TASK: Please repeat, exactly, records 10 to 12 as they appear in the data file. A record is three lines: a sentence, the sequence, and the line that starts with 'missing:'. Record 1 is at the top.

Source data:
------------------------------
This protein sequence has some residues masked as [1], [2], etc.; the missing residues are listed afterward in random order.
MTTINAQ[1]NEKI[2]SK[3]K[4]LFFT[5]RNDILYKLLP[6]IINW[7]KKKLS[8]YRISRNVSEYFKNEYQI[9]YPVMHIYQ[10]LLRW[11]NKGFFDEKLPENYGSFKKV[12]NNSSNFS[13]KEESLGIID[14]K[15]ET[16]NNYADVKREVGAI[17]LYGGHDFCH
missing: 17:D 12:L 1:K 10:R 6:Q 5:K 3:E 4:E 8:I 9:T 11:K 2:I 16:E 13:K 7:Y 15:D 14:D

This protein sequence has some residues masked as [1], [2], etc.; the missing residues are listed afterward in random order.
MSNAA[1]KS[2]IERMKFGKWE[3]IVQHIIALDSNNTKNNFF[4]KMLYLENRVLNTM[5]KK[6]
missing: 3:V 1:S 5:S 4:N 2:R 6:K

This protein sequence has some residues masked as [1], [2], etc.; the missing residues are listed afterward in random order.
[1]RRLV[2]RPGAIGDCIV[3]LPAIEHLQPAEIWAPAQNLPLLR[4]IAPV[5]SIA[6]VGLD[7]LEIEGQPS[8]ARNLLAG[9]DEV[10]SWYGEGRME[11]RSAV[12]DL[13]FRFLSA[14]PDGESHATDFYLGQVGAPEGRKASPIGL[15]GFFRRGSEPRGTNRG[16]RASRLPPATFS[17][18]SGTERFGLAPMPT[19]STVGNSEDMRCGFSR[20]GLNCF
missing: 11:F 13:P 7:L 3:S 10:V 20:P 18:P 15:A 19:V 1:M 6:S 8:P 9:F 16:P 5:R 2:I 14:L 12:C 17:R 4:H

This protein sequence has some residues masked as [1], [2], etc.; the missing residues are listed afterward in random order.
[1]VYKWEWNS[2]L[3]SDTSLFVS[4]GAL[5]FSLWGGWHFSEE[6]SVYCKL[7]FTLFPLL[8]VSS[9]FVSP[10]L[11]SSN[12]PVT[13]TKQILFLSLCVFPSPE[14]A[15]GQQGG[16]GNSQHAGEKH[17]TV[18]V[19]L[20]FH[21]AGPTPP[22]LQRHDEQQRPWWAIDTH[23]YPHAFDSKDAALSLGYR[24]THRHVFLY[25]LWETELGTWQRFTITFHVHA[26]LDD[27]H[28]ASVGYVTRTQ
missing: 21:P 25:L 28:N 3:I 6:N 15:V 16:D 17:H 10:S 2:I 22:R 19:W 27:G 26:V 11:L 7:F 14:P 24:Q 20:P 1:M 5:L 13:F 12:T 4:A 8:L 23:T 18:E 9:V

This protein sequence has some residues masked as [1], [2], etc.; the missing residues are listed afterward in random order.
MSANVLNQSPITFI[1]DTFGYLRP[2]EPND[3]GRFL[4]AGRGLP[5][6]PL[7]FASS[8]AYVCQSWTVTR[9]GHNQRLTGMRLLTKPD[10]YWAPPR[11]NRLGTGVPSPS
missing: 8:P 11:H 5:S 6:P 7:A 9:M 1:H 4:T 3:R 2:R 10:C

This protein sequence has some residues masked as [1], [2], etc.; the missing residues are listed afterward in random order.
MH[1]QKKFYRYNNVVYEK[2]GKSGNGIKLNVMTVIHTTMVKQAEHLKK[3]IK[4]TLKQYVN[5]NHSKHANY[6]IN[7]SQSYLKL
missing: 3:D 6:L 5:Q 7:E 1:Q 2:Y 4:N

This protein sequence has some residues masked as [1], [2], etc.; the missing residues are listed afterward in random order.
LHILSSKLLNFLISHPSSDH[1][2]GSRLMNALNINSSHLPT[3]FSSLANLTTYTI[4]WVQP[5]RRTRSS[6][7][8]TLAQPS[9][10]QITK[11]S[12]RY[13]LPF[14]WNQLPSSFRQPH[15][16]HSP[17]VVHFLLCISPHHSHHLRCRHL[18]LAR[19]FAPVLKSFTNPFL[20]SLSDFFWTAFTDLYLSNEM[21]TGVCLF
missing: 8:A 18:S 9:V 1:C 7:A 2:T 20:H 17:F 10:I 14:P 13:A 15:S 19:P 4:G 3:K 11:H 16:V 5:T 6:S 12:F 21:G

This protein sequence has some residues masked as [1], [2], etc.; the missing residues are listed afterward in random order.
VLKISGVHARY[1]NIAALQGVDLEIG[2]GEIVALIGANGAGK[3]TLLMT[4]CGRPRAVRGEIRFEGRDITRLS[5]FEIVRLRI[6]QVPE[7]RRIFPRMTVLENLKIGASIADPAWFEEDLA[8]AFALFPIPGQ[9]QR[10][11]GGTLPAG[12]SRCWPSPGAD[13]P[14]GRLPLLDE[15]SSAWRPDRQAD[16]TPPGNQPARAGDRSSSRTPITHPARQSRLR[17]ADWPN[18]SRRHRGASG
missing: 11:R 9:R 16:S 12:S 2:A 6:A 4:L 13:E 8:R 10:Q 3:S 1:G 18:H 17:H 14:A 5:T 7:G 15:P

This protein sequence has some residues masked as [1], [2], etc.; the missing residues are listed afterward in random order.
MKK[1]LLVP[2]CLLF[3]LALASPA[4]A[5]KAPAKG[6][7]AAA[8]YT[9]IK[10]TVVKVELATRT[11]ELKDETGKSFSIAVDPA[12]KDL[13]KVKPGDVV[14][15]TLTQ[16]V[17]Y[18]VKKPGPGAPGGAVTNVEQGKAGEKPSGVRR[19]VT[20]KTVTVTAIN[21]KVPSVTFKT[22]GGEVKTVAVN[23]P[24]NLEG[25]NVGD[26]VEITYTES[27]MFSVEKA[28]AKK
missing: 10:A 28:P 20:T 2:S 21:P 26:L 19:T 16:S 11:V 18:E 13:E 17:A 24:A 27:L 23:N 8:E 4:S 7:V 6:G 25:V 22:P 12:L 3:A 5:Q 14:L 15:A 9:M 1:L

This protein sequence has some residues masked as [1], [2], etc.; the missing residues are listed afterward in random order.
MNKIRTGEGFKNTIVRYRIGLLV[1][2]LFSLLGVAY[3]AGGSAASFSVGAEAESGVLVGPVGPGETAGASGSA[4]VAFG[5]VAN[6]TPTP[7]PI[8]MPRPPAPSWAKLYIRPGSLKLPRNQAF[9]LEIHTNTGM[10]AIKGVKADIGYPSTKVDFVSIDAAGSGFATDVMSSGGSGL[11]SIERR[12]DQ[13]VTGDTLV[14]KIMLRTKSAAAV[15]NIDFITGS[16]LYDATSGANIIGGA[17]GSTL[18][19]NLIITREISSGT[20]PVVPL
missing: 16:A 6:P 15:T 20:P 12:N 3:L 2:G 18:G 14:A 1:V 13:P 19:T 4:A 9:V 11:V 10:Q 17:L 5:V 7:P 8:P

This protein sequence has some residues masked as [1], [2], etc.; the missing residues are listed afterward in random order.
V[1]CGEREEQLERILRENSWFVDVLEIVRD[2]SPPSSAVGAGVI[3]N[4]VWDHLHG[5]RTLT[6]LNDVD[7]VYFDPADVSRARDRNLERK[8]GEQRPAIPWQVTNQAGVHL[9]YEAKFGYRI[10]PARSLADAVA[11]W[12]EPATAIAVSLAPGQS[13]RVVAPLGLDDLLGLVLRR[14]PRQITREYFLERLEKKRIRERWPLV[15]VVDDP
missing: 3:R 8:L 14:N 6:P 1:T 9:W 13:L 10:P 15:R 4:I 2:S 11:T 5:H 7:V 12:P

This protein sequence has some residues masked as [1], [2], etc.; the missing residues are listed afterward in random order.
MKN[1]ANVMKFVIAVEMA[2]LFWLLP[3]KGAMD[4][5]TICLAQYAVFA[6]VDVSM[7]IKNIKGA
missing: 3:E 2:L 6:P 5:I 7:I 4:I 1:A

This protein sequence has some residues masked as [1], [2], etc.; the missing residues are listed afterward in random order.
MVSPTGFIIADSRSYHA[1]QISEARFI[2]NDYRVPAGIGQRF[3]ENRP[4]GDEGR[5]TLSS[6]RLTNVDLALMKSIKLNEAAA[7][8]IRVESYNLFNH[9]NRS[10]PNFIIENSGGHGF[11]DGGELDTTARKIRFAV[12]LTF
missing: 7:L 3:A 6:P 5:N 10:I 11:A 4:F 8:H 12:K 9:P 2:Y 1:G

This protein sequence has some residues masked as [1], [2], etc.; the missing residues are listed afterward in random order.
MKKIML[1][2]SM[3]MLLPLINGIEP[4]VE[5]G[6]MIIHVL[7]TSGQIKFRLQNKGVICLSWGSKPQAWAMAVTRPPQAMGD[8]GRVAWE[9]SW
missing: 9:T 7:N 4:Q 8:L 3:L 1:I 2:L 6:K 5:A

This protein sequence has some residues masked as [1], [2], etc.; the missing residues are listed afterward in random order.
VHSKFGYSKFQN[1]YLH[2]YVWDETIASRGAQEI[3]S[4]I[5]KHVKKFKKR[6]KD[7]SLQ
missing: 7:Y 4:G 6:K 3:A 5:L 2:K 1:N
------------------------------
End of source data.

This protein sequence has some residues masked as [1], [2], etc.; the missing residues are listed afterward in random order.
MNKIRTGEGFKNTIVRYRIGLLV[1][2]LFSLLGVAY[3]AGGSAASFSVGAEAESGVLVGPVGPGETAGASGSA[4]VAFG[5]VAN[6]TPTP[7]PI[8]MPRPPAPSWAKLYIRPGSLKLPRNQAF[9]LEIHTNTGM[10]AIKGVKADIGYPSTKVDFVSIDAAGSGFATDVMSSGGSGL[11]SIERR[12]DQ[13]VTGDTLV[14]KIMLRTKSAAAV[15]NIDFITGS[16]LYDATSGANIIGGA[17]GSTL[18][19]NLIITREISSGT[20]PVVPL
missing: 16:A 6:P 15:T 20:P 12:N 3:L 2:G 18:G 14:A 1:V 13:P 19:T 4:A 9:V 11:V 10:Q 17:L 5:V 7:P 8:P

This protein sequence has some residues masked as [1], [2], etc.; the missing residues are listed afterward in random order.
V[1]CGEREEQLERILRENSWFVDVLEIVRD[2]SPPSSAVGAGVI[3]N[4]VWDHLHG[5]RTLT[6]LNDVD[7]VYFDPADVSRARDRNLERK[8]GEQRPAIPWQVTNQAGVHL[9]YEAKFGYRI[10]PARSLADAVA[11]W[12]EPATAIAVSLAPGQS[13]RVVAPLGLDDLLGLVLRR[14]PRQITREYFLERLEKKRIRERWPLV[15]VVDDP
missing: 3:R 8:L 14:N 6:P 1:T 9:W 13:L 10:P 15:R 4:I 2:S 11:T 5:H 7:V 12:P

This protein sequence has some residues masked as [1], [2], etc.; the missing residues are listed afterward in random order.
MKN[1]ANVMKFVIAVEMA[2]LFWLLP[3]KGAMD[4][5]TICLAQYAVFA[6]VDVSM[7]IKNIKGA
missing: 3:E 2:L 6:P 5:I 7:I 4:I 1:A